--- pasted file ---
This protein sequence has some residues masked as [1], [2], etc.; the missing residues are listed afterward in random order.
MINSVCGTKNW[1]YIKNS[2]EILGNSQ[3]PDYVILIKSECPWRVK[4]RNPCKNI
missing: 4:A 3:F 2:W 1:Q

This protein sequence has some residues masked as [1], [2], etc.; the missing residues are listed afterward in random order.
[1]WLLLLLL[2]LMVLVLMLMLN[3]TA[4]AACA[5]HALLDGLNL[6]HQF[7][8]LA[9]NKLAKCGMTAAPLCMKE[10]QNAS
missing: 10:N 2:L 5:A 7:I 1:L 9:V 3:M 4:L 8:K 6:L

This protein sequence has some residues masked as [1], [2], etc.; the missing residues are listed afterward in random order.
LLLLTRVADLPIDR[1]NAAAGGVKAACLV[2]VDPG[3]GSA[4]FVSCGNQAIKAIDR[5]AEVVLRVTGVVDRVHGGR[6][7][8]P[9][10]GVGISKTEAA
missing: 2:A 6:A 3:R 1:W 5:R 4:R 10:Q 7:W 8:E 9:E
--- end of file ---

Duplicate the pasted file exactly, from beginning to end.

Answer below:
This protein sequence has some residues masked as [1], [2], etc.; the missing residues are listed afterward in random order.
MINSVCGTKNW[1]YIKNS[2]EILGNSQ[3]PDYVILIKSECPWRVK[4]RNPCKNI
missing: 4:A 3:F 2:W 1:Q

This protein sequence has some residues masked as [1], [2], etc.; the missing residues are listed afterward in random order.
[1]WLLLLLL[2]LMVLVLMLMLN[3]TA[4]AACA[5]HALLDGLNL[6]HQF[7][8]LA[9]NKLAKCGMTAAPLCMKE[10]QNAS
missing: 10:N 2:L 5:A 7:I 1:L 9:V 3:M 4:L 8:K 6:L

This protein sequence has some residues masked as [1], [2], etc.; the missing residues are listed afterward in random order.
LLLLTRVADLPIDR[1]NAAAGGVKAACLV[2]VDPG[3]GSA[4]FVSCGNQAIKAIDR[5]AEVVLRVTGVVDRVHGGR[6][7][8]P[9][10]GVGISKTEAA
missing: 2:A 6:A 3:R 1:W 5:R 4:R 10:Q 7:W 8:E 9:E